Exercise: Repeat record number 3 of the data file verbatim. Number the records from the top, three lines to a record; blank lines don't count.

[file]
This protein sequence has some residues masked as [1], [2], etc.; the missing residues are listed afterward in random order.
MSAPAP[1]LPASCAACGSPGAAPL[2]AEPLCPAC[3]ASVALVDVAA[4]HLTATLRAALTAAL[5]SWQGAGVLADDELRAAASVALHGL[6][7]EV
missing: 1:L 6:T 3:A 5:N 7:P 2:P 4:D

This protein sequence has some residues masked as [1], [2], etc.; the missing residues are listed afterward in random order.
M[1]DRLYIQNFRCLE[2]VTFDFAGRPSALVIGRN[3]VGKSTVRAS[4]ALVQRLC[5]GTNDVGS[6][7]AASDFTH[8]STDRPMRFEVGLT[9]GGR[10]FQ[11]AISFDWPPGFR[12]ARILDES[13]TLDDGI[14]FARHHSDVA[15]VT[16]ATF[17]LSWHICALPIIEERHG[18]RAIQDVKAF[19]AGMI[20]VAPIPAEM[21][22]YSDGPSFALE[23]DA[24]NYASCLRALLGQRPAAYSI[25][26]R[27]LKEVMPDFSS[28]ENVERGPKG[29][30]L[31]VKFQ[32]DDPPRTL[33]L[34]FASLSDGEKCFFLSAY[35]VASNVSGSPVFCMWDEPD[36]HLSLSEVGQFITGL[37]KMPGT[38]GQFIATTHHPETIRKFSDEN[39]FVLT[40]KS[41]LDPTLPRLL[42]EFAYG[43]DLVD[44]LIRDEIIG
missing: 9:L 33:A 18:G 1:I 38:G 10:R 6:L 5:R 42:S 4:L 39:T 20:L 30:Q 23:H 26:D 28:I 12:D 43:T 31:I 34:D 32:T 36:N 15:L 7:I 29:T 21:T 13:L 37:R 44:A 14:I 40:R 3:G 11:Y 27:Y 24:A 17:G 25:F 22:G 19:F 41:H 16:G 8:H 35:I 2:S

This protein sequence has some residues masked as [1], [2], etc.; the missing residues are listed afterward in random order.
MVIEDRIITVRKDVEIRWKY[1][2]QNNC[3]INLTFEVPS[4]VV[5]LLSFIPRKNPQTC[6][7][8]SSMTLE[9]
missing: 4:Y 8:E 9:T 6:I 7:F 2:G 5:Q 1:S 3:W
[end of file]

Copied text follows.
This protein sequence has some residues masked as [1], [2], etc.; the missing residues are listed afterward in random order.
MVIEDRIITVRKDVEIRWKY[1][2]QNNC[3]INLTFEVPS[4]VV[5]LLSFIPRKNPQTC[6][7][8]SSMTLE[9]
missing: 4:Y 8:E 9:T 6:I 7:F 2:G 5:Q 1:S 3:W